This is the second in a new series of pieces that take a look at a channel and its broader threads, themes, and ideas through a few of its blocks. Last week we published Clemens Jahn "On Tables," and this week William Pan takes us through his channel “Orchid Pavilion Preface,” which he explores more fully in an essay in our forthcoming
Are.na Annual (December 2020)
On the third day of the third lunar month of the year 353, forty-two literati gathered at the Orchid Pavilion on Mount Kuaiji in modern Zhejiang Province to celebrate the Spring Purification Festival. At the event, 26 literati wrote a total of 37 poems, and the calligrapher Wang Xizhi 王羲之 (303–361) drafted a preface for them on the spot. The Preface to the Orchid Pavilion Poems (Lantingji xu 蘭亭集序) would become perhaps the most famous piece of Chinese calligraphy in history and one of the most highly regarded Chinese artworks in any medium, appreciated for both its literary and artistic merits.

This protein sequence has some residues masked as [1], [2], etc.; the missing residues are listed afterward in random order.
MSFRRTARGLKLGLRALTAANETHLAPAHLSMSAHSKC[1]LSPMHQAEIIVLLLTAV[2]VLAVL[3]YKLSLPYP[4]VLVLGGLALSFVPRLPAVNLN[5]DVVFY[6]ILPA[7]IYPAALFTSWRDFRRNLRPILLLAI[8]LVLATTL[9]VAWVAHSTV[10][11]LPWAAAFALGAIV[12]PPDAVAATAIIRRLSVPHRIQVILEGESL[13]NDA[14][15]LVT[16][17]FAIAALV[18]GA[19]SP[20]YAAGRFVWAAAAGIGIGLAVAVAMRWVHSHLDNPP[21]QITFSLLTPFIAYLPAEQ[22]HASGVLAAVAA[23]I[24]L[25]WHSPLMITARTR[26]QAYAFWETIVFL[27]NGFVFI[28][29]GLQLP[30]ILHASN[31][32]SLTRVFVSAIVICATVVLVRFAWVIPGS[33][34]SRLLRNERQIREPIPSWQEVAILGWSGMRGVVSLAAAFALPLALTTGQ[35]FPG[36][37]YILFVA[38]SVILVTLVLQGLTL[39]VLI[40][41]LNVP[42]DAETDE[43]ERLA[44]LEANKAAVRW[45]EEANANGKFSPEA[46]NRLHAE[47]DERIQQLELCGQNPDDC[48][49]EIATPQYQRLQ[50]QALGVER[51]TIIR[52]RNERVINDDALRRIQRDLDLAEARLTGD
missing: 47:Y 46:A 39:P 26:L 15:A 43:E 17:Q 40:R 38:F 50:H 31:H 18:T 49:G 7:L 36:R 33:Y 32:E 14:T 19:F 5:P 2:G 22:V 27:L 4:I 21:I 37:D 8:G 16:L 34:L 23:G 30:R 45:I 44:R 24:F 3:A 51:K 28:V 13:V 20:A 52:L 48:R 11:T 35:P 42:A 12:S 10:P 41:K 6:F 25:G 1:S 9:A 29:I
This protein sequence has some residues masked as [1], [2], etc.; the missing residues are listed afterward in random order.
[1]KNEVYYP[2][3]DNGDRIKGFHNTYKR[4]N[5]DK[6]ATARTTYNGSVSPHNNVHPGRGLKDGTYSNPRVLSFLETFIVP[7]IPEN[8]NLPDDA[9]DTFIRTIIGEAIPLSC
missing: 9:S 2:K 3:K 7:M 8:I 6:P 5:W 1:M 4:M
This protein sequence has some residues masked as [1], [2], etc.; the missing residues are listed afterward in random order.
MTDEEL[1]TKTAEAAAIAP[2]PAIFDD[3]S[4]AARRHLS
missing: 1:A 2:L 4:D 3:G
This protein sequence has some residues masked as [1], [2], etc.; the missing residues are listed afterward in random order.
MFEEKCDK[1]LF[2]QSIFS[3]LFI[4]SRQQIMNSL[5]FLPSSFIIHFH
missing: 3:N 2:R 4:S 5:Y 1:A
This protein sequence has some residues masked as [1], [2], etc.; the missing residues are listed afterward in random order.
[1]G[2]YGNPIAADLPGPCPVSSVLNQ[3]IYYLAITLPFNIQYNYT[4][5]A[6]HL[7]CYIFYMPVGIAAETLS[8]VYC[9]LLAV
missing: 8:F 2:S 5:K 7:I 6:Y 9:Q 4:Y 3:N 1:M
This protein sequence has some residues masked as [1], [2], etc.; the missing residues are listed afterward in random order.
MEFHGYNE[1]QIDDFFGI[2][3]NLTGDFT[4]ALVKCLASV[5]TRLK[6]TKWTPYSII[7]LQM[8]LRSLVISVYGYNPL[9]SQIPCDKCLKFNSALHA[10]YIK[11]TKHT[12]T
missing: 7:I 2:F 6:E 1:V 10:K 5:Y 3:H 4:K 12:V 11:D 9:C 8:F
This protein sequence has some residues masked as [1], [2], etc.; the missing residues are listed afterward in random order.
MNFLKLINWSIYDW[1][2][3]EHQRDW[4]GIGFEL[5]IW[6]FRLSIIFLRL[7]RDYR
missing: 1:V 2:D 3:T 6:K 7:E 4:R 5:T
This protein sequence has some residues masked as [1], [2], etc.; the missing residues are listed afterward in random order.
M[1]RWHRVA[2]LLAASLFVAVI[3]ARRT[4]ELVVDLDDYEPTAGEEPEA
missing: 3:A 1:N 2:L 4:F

Though the original has been lost—according to the traditional account, it was buried with Emperor Taizong of Tang 唐太宗 (598–649)—its disappearance didn’t diminish its fame. Several copies were made from the original when Emperor Taizong acquired it, centuries after Wang Xizhi first put brush to silk, to preserve and honor the piece—and a strong tradition of copying and recopying grew around those first editions. These reproductions serve as a visual record of past appreciation, of a centuries-old obsession with a single artwork made in a single moment.
William Pan is a software engineer. He lives and works in Santa Barbara.